4 Figure 2: A graph with negative edge weights relaxedges([],x,x). relaxedges([e Es],VData,NewVData): relax(e,vdata,nextvdata), relaxedges(es,nextvdata,newvdata). relax(abw,vdata,nextvdata): member(a+adist+_,vdata), RelaxedDist is ADist + W, relaxable(b,vdata,relaxeddist),!, addreplace(b+_+_,b+relaxeddist+a,vdata,nextvdata). relax(_,vdata,vdata). relaxable(b,vdata,relaxeddist): member(b+bdist+_,vdata),!, RelaxedDist < BDist. relaxable(_,_,_). Add an additional predicate bellmanford(+graph,+start,mindist) that calculates the minimum distances from the node Start by querying the bellmanford_inner predicate. Hint: you need to decide on a suitable value for the initial vertex data. Include a few simple tests for your implementation. You must demonstrate that the algorithm is correct when there are multiple paths to the same node; there are loops in the graph; and some nodes are unreachable from the start node. 4.1 Negative edge cycles The BellmanFord algorithm will correctly handle graphs that include negative edge weights, provided that they do not contain a negative cycle (i.e. a cycle whose edges weights sum is negative). However note that for graphs that have only nonnegative edge weights, Dijkstra s shortest path algorithm will usually be more efficient. Encode the second example graph, as shown in figure 2 in the predicate graph(example2,list). Note that you may need to put in extra parentheses (or equivalent) to avoid the parser becoming confused about negative weights and the  compound terms. For example, a hypothetical edge from c to d with weight 3 could use the syntax: cd(3)). Copy your graph(example2,list) predicate to an graph(example3,list) predicate. In your example3 graph, change the edge weight bd8 to be bd2: this will create a negative cycle in the graph. Modify your bellmanford predicate so that it unifies the minimum distances term with the atom negative_cycle when it detects a negative cycle in the graph. 4
5 4.2 Reverse shortest paths Recall that the preceding node on the shortest path was recorded as part of each triple. Write a predicate rshortestpath(+graph,+startnode,+finishnode,path) that unifies Path with the list of nodes in reverse order along the shortest path from StartNode to FinishNode. As much as possible you should make use of predicates that you have already written to perform this task. 5 Test Cases Append the following test clauses to your file: test(name,start) : graph(name,g), node(g,start), bellmanford(g,start,l), msorttriples(l,lsorted), mincost(name,start,lsorted). test(name) : findall(s,test(name,s),l), sort(l,lsort), graphnodes(name,lsort). mincost(example,a,[a+0+_, c+1+_, b+3+_, d+4+_, g+4+_, i+6+_, j+8+_, h+9+_, e+10+_, f+12+_]). mincost(example,b,[b+0+_, d+1+_, i+3+_, j+5+_, h+6+_, e+7+_, c+12+_]). mincost(example,c,[c+0+_, b+2+_, d+3+_, i+5+_, j+7+_, h+8+_, e+9+_]). mincost(example,d,[d+0+_, i+2+_, j+4+_, h+5+_, e+6+_, c+11+_, b+13+_]). mincost(example,e,[e+0+_, j+4+_]). mincost(example,f,[f+0+_, g+2+_, a+3+_, c+4+_, b+6+_, d+7+_, i+9+_, j+11+_, h+12+_, e+13+_]). mincost(example,g,[g+0+_, a+1+_, c+2+_, b+4+_, d+5+_, i+7+_, j+9+_, h+10+_, e+11+_, f+13+_]). mincost(example,h,[h+0+_, e+1+_, i+4+_, j+5+_, c+13+_, b+15+_, d+16+_]). mincost(example,i,[i+0+_, h+3+_, e+4+_, j+8+_, c+9+_, b+11+_, d+12+_]). mincost(example,j,[j+0+_, e+4+_]). mincost(example2,a,[e+(2)+_,a+0+_,b+2+_,c+4+_,d+7+_]). mincost(example2,b,[e+(4)+_,a+(2)+_,b+0+_,c+2+_,d+5+_]). mincost(example2,c,[e+(6)+_,a+(4)+_,b+(2)+_,c+0+_,d+3+_]). mincost(example2,d,[e+(9)+_,a+(7)+_,b+(5)+_,c+(3)+_,d+0+_]). mincost(example2,e,[e+0+_,a+2+_,b+4+_,c+6+_,d+9+_]). graphnodes(example,[a,b,c,d,e,f,g,h,i,j]). graphnodes(example2,[a,b,c,d,e]). : test(example). : test(example2). : graph(example3,g),bellmanford(g,b,negative_cycle). Prolog will reply Yes to the test/1 predicates if the solutions returned by your implementation are correct for the chosen graph. 6 Deliverables and Deadlines You should submit a single Prolog source file named CRSIDprolog08.pl (replace CRSID with your CRSID). This file should contain all the clauses above along with appropriate tests. The file should compile 5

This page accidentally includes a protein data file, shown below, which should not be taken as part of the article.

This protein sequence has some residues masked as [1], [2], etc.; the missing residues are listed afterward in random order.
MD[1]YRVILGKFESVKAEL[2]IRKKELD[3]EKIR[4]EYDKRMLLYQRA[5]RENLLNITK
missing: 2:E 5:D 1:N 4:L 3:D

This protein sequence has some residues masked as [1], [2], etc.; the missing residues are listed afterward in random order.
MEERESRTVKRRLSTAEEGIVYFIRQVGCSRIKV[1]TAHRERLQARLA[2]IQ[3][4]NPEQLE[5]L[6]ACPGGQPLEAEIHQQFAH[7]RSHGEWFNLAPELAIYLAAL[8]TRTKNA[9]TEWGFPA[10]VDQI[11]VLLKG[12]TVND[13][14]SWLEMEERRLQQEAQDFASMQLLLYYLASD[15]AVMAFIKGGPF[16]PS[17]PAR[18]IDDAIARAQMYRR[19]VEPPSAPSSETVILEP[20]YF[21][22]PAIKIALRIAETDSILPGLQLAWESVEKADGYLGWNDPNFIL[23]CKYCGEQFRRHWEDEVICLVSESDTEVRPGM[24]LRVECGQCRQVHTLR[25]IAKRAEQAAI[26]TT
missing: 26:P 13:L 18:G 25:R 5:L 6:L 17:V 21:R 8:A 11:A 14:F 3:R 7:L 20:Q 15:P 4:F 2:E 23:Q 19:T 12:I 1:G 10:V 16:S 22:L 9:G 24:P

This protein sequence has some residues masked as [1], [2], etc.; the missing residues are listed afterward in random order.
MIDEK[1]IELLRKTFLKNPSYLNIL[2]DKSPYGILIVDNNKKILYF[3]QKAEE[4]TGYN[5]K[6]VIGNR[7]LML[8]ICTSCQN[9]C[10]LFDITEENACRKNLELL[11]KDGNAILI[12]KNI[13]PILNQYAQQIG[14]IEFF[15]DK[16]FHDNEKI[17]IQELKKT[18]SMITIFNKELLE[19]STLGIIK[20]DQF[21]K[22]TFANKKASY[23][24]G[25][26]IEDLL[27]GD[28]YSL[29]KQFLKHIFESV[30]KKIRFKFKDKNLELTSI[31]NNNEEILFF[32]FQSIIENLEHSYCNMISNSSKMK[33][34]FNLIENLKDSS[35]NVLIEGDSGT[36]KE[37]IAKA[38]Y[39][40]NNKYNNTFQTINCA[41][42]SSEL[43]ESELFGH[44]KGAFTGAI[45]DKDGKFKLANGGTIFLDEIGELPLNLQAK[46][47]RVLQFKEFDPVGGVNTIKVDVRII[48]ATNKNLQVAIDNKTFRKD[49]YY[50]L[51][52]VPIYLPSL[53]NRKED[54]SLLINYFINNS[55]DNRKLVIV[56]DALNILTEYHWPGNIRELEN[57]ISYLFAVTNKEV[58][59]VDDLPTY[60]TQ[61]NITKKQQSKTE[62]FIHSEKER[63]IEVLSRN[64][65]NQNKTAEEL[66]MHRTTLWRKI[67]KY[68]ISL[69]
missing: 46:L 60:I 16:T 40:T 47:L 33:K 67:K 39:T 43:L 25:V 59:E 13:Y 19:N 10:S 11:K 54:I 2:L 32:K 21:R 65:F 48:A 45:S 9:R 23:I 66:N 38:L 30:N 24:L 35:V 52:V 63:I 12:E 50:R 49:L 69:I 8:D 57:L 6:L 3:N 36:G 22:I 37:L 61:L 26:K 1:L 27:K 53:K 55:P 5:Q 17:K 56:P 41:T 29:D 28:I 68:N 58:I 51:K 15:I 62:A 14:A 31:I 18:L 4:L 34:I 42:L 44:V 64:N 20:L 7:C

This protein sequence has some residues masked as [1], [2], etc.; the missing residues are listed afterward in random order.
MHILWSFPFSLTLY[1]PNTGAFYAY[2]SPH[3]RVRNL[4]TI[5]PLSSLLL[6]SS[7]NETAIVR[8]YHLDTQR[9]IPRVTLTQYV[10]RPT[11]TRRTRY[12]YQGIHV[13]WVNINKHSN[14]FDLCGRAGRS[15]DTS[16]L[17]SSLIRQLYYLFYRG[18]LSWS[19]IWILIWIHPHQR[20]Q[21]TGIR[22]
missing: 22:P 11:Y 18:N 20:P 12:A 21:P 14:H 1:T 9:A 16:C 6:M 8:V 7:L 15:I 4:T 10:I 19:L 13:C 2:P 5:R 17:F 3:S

6 and load in SWIProlog without errors, warnings about singleton variables, or failed clauses. For the avoidance of doubt: your code is expected to work correctly on the SWIProlog version running on PWF Linux. your submission to Examination will take the form of a visual inspection of your source code, a test using different graphs to those in the examples above, and an oral examination. Your oral viva examination will last for seven and a half minutes and you will be expected to explain the functioning of your code and resolve any issues that are raised by your examiner. Ensure that you have refamiliarised yourself with your submission prior to attending your exam. You will be told at the end of your viva whether you have passed your tick. 6.1 Important Dates Viva signup sheets placed outside Student Administration in the Fri 17Apr :00 noon William Gates Building. Write your CRSID in an empty slot. Submission deadline for your tick (by ) Fri 24Apr :00 noon Viva signup sheets taken down Fri 24Apr :00 noon Viva Examinations Thu 7May :00 to 16:00 Viva Examinations Fri 8May :00 to 16: Tick Checklist In order to achieve your tick you must have achieved the following: 1. Implement and test the clauses described above providing comments where requested; 2. Your submitted code must pass visual inspection and a further test on a different example graph; 3. Sign up for a Viva examination before Friday 24Apr :00 noon; 4. Submit your tick by before Friday 24Apr :00 noon; 5. Attend your examination and answer questions about your submission to the examiner s satisfaction: be prepared and punctual. 6.3 Alternative: C & C++ Assessed Exercise You need only complete either the Prolog tick or the C & C++ tick but you may complete both if you wish. No further examination credit is available for completing both ticks. The examination procedure for the C & C++ tick is of the same form as the above and will run concurrently with the Prolog tick examinations. END OF TICK 6